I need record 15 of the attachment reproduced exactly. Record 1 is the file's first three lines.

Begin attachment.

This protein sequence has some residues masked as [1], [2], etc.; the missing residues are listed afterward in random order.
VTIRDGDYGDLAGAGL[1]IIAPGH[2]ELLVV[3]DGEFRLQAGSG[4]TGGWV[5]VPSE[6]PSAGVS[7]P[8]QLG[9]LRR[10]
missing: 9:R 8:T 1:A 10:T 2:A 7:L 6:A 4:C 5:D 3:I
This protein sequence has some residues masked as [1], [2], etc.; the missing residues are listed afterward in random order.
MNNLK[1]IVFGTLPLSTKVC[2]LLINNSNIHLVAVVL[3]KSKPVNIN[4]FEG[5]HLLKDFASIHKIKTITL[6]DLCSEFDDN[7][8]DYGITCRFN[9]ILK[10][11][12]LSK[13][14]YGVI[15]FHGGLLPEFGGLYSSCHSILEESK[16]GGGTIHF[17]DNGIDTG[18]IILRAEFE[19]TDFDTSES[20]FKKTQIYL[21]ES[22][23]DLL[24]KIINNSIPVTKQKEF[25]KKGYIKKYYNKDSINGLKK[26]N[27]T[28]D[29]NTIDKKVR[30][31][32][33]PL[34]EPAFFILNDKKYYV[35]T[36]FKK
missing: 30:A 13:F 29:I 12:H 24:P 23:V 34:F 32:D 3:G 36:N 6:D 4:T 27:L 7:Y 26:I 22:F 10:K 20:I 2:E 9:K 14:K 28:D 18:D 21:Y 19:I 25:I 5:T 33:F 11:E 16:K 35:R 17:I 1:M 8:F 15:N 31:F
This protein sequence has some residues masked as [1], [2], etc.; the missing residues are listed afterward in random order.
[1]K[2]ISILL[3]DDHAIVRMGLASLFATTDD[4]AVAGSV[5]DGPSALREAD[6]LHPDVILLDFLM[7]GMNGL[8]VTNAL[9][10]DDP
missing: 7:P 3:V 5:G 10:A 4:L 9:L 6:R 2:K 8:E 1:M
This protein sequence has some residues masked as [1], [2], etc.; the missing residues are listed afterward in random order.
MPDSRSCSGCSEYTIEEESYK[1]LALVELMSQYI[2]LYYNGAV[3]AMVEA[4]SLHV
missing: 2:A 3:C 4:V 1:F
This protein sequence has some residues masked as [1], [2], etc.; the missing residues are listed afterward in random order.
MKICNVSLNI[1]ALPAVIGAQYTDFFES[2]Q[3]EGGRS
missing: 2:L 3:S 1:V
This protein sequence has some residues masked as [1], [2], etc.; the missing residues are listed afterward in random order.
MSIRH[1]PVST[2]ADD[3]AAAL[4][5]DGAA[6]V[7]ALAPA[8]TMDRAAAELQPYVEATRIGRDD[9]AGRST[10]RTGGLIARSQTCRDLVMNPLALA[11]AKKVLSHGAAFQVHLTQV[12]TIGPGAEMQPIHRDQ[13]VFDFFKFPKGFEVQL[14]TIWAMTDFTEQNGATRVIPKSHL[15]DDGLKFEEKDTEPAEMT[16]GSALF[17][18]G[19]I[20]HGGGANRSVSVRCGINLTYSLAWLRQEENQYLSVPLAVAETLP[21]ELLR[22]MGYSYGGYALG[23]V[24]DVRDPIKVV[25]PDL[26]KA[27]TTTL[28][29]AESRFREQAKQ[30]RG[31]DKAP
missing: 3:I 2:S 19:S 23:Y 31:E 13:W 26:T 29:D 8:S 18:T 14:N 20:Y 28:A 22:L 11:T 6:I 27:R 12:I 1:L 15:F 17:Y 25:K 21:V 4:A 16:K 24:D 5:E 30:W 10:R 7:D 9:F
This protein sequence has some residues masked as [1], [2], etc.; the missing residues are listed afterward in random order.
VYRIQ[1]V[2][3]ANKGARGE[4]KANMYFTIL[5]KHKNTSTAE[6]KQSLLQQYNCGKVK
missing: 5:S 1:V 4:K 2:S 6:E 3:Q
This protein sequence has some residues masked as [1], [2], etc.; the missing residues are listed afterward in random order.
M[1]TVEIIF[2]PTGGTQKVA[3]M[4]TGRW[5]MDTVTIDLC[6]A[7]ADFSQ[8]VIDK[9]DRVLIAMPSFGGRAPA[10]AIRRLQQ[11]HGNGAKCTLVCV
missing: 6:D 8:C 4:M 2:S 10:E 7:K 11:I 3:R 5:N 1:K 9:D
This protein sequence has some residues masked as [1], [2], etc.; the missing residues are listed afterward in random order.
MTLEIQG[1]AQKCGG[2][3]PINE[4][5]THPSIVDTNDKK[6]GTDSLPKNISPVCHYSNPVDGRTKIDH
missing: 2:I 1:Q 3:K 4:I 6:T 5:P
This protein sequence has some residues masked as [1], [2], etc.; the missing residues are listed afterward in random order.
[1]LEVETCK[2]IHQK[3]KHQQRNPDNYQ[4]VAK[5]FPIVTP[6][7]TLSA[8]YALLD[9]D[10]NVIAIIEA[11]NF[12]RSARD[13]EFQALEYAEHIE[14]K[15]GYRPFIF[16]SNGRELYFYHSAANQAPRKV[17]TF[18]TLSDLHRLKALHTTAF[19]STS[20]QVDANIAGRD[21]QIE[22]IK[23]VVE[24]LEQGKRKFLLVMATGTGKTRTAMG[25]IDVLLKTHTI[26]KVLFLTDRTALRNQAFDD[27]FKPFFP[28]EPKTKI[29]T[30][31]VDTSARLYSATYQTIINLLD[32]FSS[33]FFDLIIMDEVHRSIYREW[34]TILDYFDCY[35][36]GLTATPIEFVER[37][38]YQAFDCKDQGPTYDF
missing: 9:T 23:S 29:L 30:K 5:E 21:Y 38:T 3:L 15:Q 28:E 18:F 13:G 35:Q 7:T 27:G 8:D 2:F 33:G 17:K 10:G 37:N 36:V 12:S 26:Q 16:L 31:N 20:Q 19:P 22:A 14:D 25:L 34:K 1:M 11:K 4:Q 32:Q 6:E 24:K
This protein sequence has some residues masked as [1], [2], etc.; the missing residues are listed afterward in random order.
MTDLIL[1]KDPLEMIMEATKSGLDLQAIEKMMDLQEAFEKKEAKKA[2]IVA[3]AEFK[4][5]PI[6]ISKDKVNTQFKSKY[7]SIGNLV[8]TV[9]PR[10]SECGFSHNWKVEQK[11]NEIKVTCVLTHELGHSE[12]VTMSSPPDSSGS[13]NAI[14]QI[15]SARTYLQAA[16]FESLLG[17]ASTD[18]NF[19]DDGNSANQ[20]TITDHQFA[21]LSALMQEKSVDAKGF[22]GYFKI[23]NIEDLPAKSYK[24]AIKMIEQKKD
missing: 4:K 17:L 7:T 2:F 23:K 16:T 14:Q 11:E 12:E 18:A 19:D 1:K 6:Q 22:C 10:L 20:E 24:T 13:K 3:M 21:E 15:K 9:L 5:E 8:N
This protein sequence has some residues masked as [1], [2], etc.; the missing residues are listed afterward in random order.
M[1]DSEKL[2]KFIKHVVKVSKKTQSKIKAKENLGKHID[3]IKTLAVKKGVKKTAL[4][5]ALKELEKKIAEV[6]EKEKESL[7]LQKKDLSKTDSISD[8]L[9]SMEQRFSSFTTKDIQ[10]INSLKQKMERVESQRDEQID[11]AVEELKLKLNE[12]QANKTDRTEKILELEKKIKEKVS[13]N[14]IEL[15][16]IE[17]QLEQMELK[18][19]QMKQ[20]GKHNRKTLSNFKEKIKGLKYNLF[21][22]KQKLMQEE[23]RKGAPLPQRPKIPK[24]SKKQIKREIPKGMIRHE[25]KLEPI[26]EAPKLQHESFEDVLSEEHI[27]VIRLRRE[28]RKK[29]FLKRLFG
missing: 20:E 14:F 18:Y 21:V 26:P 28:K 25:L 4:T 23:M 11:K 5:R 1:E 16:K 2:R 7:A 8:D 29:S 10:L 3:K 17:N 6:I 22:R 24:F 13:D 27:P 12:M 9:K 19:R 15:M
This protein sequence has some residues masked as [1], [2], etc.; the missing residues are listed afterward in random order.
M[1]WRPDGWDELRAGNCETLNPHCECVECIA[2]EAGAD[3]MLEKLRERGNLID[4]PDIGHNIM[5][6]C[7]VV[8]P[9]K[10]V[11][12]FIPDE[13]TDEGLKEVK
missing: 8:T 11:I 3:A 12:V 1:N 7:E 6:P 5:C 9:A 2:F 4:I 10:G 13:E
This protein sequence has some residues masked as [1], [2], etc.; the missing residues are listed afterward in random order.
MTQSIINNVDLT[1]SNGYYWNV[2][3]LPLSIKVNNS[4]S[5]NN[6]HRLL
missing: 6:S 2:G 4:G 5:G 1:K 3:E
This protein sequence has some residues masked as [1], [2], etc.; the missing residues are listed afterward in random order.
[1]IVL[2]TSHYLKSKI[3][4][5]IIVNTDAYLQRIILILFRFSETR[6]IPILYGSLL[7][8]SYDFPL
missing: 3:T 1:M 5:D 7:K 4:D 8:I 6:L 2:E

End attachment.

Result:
This protein sequence has some residues masked as [1], [2], etc.; the missing residues are listed afterward in random order.
[1]IVL[2]TSHYLKSKI[3][4][5]IIVNTDAYLQRIILILFRFSETR[6]IPILYGSLL[7][8]SYDFPL
missing: 3:T 1:M 5:D 7:K 4:D 8:I 6:L 2:E